International trade accounts for over 50 per cent of global GDP, so trade can play a crucial role in decarbonizing key sectors of our economy and building resilience to future shocks. According to the International Resource Panel, one-third of material resources extracted is linked to production for trade. Resource extraction and processing is a major contributor to emissions. So, a circular economy model where materials and commodities are reused and repurposed can slash emissions. Trade policy can promote the circular economy transition through standards in trade-related production and processing, with the support of digital technology on supply chains.

We can also look at reducing barriers to trade in low-carbon technologies, which are more prevalent than barriers to trade in fossil fuels. The rise of Regional Trade Agreements offers new opportunities for countries to cooperate and coordinate trade policies in support of environmentally sound and energy-efficient technologies.

Improving alignment and compatibility between climate finance and Aid for Trade can also help. Most Aid for Trade to least developed economies is targeted at the transportation, agriculture and energy sectors, which are big emitters. At the same time, many of the donors that provide mitigation and adaptation finance are also involved in trade-related assistance. This gives us room to manoeuvre.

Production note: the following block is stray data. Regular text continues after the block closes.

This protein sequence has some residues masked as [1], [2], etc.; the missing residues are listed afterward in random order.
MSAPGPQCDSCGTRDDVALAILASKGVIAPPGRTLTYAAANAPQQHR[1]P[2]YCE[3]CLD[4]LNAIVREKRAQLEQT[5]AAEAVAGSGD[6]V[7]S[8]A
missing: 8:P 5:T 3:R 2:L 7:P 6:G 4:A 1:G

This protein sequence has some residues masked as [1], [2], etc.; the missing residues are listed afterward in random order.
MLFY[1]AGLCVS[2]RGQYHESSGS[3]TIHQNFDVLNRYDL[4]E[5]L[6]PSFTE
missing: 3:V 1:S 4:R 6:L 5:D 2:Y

We are initiatives in trade. Costa Rica, Fiji, New Zealand, Norway and Switzerland launched the concept of an Agreement on Climate Change, Trade and Sustainability at the WTO. In addition, around 20 WTO members are exploring a coalition of trade ministers on climate.

But greater cooperation on trade will be vital to meeting the Paris climate goals.

So, I said at the beginning, climate finance is still whispering. We need to make it roar. Through public and private means. Through trade. Through the UN system and multilateral development banks. Through every means necessary. This is how we turn around our societies and economies. How we hit net-zero. How we finally get humanity back to living in harmony with nature so that we can all live healthy, equitable and prosperous lives.

Thank you.

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The new rules of investment – The Economist



High inflation, amid warnings of a global recession, is forcing investors to tear up the rule book. Since the financial crisis, bonds have been seen as a safe bet—even if they did not promise much of a return. Equity markets, led by soaring tech stocks, were where fortunes were made. Both have plunged this year.